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1960 Tsunami a timely reminder for Whitianga

Posted 23 May 2018 by Gold FM in Education,Environmental and History, Arts & Culture

Fifty eight years ago in May 1960 a strong sequence of earthquakes that lasted until June 6 rocked Chile, killed thousands, and caused inundation around the Pacific Rim, including at Whitianga and the eastern coast of New Zealand.

The strongest quake dubbed the Great Chilean earthquake (Gran terremoto de Chile) occurred on May 22nd at 19:11 GMT (May 23 NZ), lasted for 10 minutes and was the most powerful earthquake that had ever been recorded.

Localised tsunamis with waves up to 25 metres (85 ft) battered the Chilean coast and raced across the Pacific devastating Hilo, Hawaii. 
Waves as high as 10.7 metres were recorded 10,000 miles away from the epicentre (near Lumaco, about 570 kms south of Santiago), and as far away as Japan, the Phillipines and New Zealand.

On 23 May 1960 (NZ time), a tsunami from the magnitude 9.5 Great Chilean Earthquake (May 22 Chile) caused damage in New Zealand coastal areas.

Whitianga was strongly effected by the tsunami which caused flooding along the harbour and portions of Buffalo Beach. 
Writing in a book about Coromandel history, Eugene and Valerie Grayland, when recounting the story of the HMS Buffalo in 1969 said,"Until sixty years ago the ribs of the ship could be seen at low water, but later the wreckage settled further into the seabed and disappeared, to reappear dramatically in May 1960 when a seismic wave caused by earthquakes in Chile created strange effects round New Zealand coasts. Whitianga residents ran out over the sands that were left dry after the sea receded in this freakish fashion and searched for relics in the remains of the wreck. The sea later covered the wreck again."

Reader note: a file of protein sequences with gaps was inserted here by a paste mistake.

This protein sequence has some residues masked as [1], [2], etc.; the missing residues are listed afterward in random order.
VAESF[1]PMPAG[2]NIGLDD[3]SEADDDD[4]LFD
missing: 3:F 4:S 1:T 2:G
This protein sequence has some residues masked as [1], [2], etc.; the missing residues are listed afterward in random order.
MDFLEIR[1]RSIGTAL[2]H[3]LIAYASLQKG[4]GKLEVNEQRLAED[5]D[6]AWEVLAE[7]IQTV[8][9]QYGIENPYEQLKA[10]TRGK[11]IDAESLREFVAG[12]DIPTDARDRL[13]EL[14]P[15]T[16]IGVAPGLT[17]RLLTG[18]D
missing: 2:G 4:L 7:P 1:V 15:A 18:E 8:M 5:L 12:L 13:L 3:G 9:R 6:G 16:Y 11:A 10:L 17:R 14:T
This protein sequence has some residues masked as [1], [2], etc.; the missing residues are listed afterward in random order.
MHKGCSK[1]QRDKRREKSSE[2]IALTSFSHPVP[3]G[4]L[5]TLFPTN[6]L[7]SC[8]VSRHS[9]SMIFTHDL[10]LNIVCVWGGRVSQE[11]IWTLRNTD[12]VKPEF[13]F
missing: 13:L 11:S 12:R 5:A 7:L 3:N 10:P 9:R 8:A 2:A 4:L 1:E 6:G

Eyewitness accounts of the effects of the 1960 Chile tsunami in Whitianga were sourced from the New Zealand Nautical Almanac. 
H W Pascoe and Bruce Smith provided some insight in to the character of the tsunami inundation at Whitianga overnight from May 23 to May 24, 1960 (NZ time).

Bruce Smith stated that he first observed the tsunami effects around 9:30 pm on May 23. "The sea came up Monk Street to where the Power Station was and up to the Dairy Company front office steps. There was inundation ‘into the old aerodrome hangar along the northern end of Buffalo Beach, where it wet crates of corrugated iron stored on the floor damaging them."

Pascoe’s account also gave some indication of the current speed when he stated that a vessel he was handling was "doing 12 knots and going backwards" due to an incoming surge. He added that they continued to move backwards for "20 minutes until the tide turned and swept us out through the entrance to safety." He also noted that "about 2 am on Tuesday morning in Whitinga seemed to be the worst time." Mr Pascoe also described the weather as "very fine" with "practically no wind or swell outside in the Bay."

Whitianga has experienced three tsunamis since European settlement - in 1808, 1877 and 1960.

The unique shape of the town's inner bays enhances the risk of damage during a tsunami. 
Mercury Bay’s shape would cause waves to bounce around the bay and potentially swamp parts of Buffalo Beach, and enter the harbour near the marina.

Just before noon on 25 May, a radio message from Hawaii said that a tsunami from a major aftershock of the Chile earthquake might hit New Zealand within about an hour and a half. It sparked a major tsunami evacuation. 
Warned by nationwide radio broadcasts ("A wave is reported approaching at 400 miles an hour") and telephone messages, port facilities along the east coast were cleared, schools in low-lying coastal areas were closed and children were taken to safe areas. 
Almost the entire populations of Whitianga, Mercury Bay, Waihī Beach, Whakatāne, Ōhope, Ōpōtiki and Kaikōura headed for high ground. 
It was the largest evacuation in New Zealand’s history. The warnings, however, had an unintended side effect – many people went to the coast to watch the tsunami arrive. 
Luckily, it proved to be very minor, and hard to separate from the fluctuations continuing from the main tsunami. Had it been larger, however, many onlookers could have drowned, as tsunami waves travel much faster than people can run.